The temple’s structural magnificence lies in its unique combination of ancient Chinese imperial-style construction (the Dougong and porcelain roof tiles) with Western technology (concrete columns and steel frames)

Buddhist Temple on Architecture



The International Buddhist Temple is known across North America as the most authentic model of traditional Chinese imperial-style architecture. Its structural magnificence is a unique combination of Eastern palatial or imperial construction (with porcelain roof tiles and flaring eaves) and Western technology (with concrete columns and steel frames).

As a sign of utmost respect to the Buddha’s teachings, traditional Buddhist structures, such as those at the International Buddhist Temple, generally follow Northern imperial style. This style emphasizes architectural features once reserved for the Emperor of China. The imperial colour yellow, and the elaborate renderings of the Chinese dragons that symbolize the imperial regime, can be found on our roofs, beams, and pillars.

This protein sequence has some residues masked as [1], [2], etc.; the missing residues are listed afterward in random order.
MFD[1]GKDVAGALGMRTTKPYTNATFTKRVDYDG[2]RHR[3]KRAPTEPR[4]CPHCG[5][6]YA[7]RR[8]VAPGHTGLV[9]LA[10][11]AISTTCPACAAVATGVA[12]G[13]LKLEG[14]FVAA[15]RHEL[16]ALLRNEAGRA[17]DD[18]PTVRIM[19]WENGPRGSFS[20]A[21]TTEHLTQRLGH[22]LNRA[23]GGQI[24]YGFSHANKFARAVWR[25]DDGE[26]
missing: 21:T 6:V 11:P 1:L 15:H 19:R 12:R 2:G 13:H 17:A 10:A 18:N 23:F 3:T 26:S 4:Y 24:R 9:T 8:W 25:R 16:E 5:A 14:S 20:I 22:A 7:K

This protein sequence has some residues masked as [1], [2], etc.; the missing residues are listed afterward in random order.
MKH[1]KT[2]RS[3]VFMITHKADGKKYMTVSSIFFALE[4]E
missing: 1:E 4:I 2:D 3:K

Buildings add to the visual impact with their expansive walls and roofs. The roofs are two-tiered, with traditional flared eaves, and are laid with a sea of golden yellow porcelain tiles. Like the Forbidden City, symmetry is an important element used throughout our temple grounds, with the exception of the classical Chinese garden. The garden is intentionally designed to mimic the spontaneous growth of nature.

< horticulture sculpture >